Singapore — India's strong rebound in domestic gasoline consumption will likely hit a roadblock in the near term, amid fresh lockdowns in several states as the country fights a renewed battle against COVID-19.
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New lockdowns have been imposed in several states across India, with the largest restriction placed on Maharashtra from April 14 until May 1, affecting approximately 125 million people in the state.
Maharashtra's capital city of Mumbai in Southwestern India has seen driving activity -- a proxy for gasoline demand -- plummet to 70% below baseline levels as of April 10, the lowest since July 2020 and sharply lower than the 40% above baseline levels that was recorded earlier in February, S&P Global Platts data showed.
On April 19, India reported 273,810 new cases of COVID-19, a record high, according to John Hopkins University data. India on April 12 had already overtook Brazil to be the second worst-hit country by the virus globally.
"The lockdown in the state [of Maharashtra] is quite serious. The state is one of the richer states, which accounts for a fair bit of driving," one Singapore-based gasoline trader said.
Meanwhile, India's capital city of New Delhi also imposed a six-day lockdown from the evening of April 19 onward as COVID-19 cases spiked, pressuring hospital infrastructure, local media reported.
Driving activity in New Delhi was recorded at 10% above baseline levels as of April 10, which although higher than the 20% below baseline levels recorded in early April, still represented an overall downtrend from February's peak of 70% above baseline levels, Apple mobility data showed.
With the curtailed driving activity in India, gasoline demand is estimated to fall to 701,000 barrels per day in April, down around 11.51% from the previous month, with hopes of recovery only gaining traction from June onwards, S&P Global Platts Analytics data showed.
"India's gasoline demand in H2 2021 to be 5.5% higher than H1 as the COVID situation improves amid widening vaccination rollout," JY Lim, oil markets adviser at Platts Analytics said.
In March, domestic gasoline consumption averaged around 792,000 b/d, the highest in more than 23-years, data from the Petroleum Planning and Analysis Cell, or PPAC, showed.
Refinery runs to stay firm
But while domestic consumption stalls, the likelihood that Indian refiners would scale back gasoline production have been met with mixed expectations.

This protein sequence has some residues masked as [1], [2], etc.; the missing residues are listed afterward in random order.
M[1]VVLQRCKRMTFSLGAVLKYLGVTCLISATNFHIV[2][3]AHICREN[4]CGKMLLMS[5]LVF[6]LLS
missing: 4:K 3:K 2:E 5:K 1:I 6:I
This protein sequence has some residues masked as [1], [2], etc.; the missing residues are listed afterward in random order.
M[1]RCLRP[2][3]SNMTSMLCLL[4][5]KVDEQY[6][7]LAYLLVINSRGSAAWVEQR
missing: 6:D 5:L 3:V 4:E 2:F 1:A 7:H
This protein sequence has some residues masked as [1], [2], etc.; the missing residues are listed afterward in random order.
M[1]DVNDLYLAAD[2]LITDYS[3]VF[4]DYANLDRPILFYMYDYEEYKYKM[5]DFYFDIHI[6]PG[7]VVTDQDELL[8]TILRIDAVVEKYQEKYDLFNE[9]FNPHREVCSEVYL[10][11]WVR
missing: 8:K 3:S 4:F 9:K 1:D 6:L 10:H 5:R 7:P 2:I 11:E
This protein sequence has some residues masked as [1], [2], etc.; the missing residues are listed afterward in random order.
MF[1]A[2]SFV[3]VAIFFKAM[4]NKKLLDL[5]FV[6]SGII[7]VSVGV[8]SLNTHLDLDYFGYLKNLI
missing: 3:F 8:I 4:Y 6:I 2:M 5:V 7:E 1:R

"The difference between what happened in 2020 and now is that there is demand from the Asia and the Middle East. In addition, [refining] margins [for gasoline] is the strongest it has been in a while. There is little incentive to wind down run rates," one India-based trader said.
The FOB Singapore 92 RON gasoline crack against front-month ICE Brent crude futures, for example, has averaged $6.87/b month-to-date as of April 19, up from the $5.69/b average in March and $4.28/b average in February," Platts data showed.
Demonstrating the stronger export market for gasoline, Indian private refiner Nayara Energy was also reported to have sold 60,000 mt of 92 RON gasoline for a premium of around 40 cents/b to the MOPS 92 RON gasoline assessments for May 4-8 loading, up from the premium of around 30 cents/b to the MOPS 92 RON gasoline assessments in its earlier tender for the same volume of gasoline for April 17-21 loading, Platts previously reported.
"If anything, the state-owned refiners who supply the domestic market more would pause their ramping of run rates since there is less need to produce for the domestic market," a second trader added.
Indian Oil Corp., or IOC, the country's biggest state-owned refiner, was running its refineries at an average 96%-98% in early April, down from an average of 101% run rate in February, Platts reported earlier.
Platts Analytics also expects the pull back in crude runs as a result of the new wave of COVID-19 infections to be marginal, with total crude runs of Indian refiners keeping steady at 4.9 million b/d in April and May. During the onset of India's full lockdown in late-March 2020, Indian refiners had pulled back crude runs to 3.657 million b/d in April, a sharper 28.14% month-on-month decline, PPAC data previously showed.